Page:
I can only vouch for the onion skins.  I used mostly yellow onion skins and a few red onion skins to get the eggs the color in the picture at the top.  I was pretty impressed with the whole process.  Four of the eggs I put straight into the color, then four of the eggs I put various items around, one had mint leaves, one had rosemary leaves, one had oregano leaves, and one had rice, then I wrapped them in gauze and tied the ends to keep it in place.   Yes, I know I only used 8 eggs, but that was all I had.  Easter crept up on me this year.

To make the color, here is what you need:

Outer skins from 10-15 yellow onions
4 1/2 cups of water
2 tablespoons of white vinegar

You mix all this in a large pot, making sure it is a pan that won’t stain from the color.  Bring it to a boil, then cover and turn the heat to low to simmer for 20 minutes.  The water will become a red-orange color.  Next, carefully add the eggs to the pot, nestling them underneath the onion skins and making sure they are fully covered by the colored water.  I used a slotted spoon to lower them in the pot.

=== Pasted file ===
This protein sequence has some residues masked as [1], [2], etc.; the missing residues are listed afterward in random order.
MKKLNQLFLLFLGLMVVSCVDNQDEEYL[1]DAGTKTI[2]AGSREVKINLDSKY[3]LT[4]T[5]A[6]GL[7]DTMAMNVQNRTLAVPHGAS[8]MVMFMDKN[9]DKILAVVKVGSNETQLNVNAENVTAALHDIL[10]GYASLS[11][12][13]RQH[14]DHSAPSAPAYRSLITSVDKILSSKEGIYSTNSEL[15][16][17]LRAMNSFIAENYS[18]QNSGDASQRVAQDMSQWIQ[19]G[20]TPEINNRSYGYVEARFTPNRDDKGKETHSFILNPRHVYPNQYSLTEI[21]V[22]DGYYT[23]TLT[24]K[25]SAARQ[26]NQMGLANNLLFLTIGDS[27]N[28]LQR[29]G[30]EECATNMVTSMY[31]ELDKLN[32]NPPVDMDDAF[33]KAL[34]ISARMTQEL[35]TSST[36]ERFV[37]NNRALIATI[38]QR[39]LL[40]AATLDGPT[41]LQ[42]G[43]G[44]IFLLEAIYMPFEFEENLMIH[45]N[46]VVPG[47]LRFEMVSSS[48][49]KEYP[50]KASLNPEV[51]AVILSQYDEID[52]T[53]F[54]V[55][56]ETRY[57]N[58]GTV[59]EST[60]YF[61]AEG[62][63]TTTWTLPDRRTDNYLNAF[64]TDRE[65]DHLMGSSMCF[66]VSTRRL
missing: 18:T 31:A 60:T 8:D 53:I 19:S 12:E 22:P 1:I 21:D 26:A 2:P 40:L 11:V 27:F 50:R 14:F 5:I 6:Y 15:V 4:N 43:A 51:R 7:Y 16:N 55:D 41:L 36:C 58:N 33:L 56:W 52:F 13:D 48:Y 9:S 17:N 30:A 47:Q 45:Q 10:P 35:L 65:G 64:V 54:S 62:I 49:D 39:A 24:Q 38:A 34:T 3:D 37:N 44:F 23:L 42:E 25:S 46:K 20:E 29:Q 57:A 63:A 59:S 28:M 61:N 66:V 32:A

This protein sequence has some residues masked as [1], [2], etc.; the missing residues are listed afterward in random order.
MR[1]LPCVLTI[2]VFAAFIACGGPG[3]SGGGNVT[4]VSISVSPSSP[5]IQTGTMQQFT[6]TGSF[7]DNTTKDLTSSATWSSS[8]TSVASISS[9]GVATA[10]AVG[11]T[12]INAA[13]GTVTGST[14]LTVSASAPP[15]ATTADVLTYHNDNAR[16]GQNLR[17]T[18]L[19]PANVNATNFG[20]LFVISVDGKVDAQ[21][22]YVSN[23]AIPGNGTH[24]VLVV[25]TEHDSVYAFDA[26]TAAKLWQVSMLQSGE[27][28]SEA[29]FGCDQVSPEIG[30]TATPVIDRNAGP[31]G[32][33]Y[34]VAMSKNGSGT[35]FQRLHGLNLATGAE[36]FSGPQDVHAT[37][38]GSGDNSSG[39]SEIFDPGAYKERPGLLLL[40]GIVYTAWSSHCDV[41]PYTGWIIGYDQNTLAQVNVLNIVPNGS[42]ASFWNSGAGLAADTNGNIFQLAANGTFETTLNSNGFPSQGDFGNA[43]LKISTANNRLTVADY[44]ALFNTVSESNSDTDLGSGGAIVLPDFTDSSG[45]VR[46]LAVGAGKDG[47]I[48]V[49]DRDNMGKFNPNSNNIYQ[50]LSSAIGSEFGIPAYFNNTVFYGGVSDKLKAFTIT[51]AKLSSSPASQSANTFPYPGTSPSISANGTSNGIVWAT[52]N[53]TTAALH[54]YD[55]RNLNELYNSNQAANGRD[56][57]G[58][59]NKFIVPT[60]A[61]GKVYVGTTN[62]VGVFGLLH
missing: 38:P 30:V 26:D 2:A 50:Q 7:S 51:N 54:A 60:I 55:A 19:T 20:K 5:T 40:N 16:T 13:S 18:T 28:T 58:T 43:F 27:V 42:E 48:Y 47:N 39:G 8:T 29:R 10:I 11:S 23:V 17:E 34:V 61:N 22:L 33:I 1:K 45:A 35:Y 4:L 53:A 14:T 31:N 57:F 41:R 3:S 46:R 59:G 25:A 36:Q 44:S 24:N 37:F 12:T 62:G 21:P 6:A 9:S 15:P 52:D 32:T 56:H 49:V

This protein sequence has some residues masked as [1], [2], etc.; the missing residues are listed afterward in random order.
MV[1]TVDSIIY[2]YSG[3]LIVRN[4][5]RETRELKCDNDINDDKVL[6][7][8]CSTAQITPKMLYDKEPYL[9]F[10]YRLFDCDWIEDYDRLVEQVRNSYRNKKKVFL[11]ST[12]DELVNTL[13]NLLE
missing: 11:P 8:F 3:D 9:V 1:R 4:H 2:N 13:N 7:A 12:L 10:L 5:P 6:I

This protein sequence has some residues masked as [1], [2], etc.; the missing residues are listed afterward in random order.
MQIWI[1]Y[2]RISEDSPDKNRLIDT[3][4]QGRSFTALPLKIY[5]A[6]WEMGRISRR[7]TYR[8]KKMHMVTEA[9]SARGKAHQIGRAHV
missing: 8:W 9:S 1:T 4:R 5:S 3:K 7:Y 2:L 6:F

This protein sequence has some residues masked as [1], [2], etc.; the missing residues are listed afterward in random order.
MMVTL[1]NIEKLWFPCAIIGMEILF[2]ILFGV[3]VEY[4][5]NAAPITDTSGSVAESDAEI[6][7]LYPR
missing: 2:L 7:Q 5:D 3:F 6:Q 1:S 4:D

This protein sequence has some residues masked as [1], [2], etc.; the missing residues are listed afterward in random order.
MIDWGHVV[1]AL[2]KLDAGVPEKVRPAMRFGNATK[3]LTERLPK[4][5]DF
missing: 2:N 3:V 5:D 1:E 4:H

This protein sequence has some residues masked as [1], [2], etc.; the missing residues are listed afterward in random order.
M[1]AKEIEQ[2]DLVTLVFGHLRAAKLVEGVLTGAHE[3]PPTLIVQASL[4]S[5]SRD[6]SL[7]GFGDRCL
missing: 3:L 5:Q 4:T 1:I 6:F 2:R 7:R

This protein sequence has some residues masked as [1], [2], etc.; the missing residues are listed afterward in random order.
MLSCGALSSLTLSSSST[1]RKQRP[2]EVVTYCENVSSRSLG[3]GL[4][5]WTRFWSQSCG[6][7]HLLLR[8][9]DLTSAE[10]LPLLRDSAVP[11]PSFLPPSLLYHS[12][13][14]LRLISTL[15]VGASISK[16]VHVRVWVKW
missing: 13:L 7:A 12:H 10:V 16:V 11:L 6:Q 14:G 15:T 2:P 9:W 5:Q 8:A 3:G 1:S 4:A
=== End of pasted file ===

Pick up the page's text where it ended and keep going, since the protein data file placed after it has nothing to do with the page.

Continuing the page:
Cover the pot again, keep the heat on low, and simmer with the eggs in for 20-30 minutes.  Remove from heat and check the color.  If they are not yet the desired color, keep covered as they cool and then move to the refrigerator until they reach your desired color.  I found that mine needed about 20 minutes more after being removed from heat to get the color I wanted, I didn’t have to put them in the refrigerator.  Use a slotted spoon to carefully remove the eggs from the pot and put on wire racks to cool and dry.  Remove the gauze and pattern items.

Once they are cool, rub butter or vegetable oil over the eggs to give them a shiny finish.  Then, you are set to play the egg game and enjoy the hard-boiled eggs!